About the Author: Kris Balderston serves as Special Representative for Global Partnerships.
Throughout 2010, Secretary Clinton has championed partnerships with the private sector and civil society as a cornerstone of foreign policy. Our office, the Global Partnership Initiative, has led the way by developing innovative models to bring in non-governmental actors to work with the U.S. government. Two of our flagship partnerships from 2010 particularly stand out:
Global Alliance for Clean Cookstoves A public-private initiative to save lives, improve livelihoods, empower women, and combat climate change 3 billion people in over 500 million homes use dirty, inefficient cookstoves and open fires to cook their food. Exposure to smoke from traditional cookstoves and open fires -- the primary means of cooking and heating for nearly three billion people in the developing world -- causes 1.9 million premature deaths annually, with women and young children the most affected. Cookstove smoke contributes to a range of chronic illnesses and the World Health Organization estimates harmful cookstove smoke to be the fourth worst overall health risk factor in developing countries. Reliance on biomass for cooking and heating increases pressures on local natural resources (e.g., forests, habitat) and forces women and children to spend many hours each week collecting wood. Women and girls also face severe personal security risks as they forage for fuel from refugee camps and in conflict zones. Inefficient cookstoves also contribute to climate change through emissions of greenhouse gases such as carbon dioxide and methane, and aerosols such as black carbon.
To address this range issues, the Global Partnership Initiative, the United Nations Foundation, and other Founding Funders launched the Global Alliance for Clean Cookstoves in September 2010 -- a ten-year, $250 million public-private partnership in support of a bold vision of universal adoption of clean and efficient cooking solutions and an interim goal to enable 100 million households to adopt clean and efficient cookstoves and fuels by 2020. The groundbreaking approach taken by the Alliance is that a wide range of partners -- a variety of U.S. government agencies, other governments from around the world, multilateral institutions, businesses, foundations, and others -- have come together to help overcome the market barriers that currently impede the production, deployment, and use of clean cookstoves in the developing world. With recent coverage in the New York Times, the International Herald Tribune, the Economist, PBS, the Martha Stewart Show, the State Department has worked with partners to bring about what the a New York Times editorial called an “ingenious and overdue response to a global problem.”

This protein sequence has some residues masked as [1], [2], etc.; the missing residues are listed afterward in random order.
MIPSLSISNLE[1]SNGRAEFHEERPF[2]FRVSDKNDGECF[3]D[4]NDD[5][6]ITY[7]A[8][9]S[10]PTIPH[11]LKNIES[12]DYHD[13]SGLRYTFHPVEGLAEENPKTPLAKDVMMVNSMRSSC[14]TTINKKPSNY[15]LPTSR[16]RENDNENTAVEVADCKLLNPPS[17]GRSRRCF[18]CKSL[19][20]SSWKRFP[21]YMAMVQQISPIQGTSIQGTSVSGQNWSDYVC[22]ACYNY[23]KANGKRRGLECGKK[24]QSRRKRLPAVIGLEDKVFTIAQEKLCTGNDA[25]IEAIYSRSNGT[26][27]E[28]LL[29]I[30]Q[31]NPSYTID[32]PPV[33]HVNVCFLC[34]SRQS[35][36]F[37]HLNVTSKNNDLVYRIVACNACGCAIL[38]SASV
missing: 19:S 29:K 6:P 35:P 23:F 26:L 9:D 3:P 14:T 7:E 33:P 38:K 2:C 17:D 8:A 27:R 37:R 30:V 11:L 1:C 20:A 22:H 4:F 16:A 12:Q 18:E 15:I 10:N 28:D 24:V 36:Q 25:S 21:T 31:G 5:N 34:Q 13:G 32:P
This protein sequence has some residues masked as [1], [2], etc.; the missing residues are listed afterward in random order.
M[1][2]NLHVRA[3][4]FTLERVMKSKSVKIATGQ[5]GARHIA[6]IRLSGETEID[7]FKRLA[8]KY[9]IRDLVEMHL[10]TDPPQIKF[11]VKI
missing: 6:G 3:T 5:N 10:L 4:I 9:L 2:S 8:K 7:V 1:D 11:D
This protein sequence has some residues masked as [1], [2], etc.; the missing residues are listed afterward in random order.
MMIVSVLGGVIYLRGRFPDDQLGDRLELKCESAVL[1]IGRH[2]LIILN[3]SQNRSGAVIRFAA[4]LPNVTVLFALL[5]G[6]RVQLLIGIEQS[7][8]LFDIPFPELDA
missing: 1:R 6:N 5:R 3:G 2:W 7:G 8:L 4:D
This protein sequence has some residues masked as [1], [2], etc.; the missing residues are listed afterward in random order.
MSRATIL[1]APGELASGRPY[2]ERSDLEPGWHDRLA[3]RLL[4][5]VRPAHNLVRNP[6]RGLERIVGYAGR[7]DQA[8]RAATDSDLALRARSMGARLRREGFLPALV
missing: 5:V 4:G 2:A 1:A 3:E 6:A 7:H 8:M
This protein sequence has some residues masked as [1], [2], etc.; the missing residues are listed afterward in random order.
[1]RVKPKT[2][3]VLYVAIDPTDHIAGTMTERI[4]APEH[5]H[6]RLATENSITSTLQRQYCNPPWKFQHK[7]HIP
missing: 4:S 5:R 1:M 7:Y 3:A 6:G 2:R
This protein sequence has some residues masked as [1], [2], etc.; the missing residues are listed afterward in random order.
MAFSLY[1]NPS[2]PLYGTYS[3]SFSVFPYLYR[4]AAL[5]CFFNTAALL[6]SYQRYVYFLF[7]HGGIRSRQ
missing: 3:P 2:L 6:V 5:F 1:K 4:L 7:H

Partners For A New Beginning Broadening and Deepening Engagement Between the U.S. and Muslim Communities
In his historic speech in Cairo, President Obama called for a New Beginning between the U.S. and Muslim communities around the globe in a spirit of mutual understanding and mutual respect. The President was clear that this effort would require more than government action: “The United States cannot do this alone and the United States government cannot do this alone. All these things must be done in partnership.” Partners for a New Beginning (PNB), the private sector response to the President's speech, was launched by Secretary Clinton and former Secretary of State Madeleine Albright on April 27 of this year. Going beyond one-off, individual efforts, the Global Partnership Initiative instead developed this partnership to be much broader in scale and scope, through a long-term investment that has already mobilized many of America's most eminent leaders.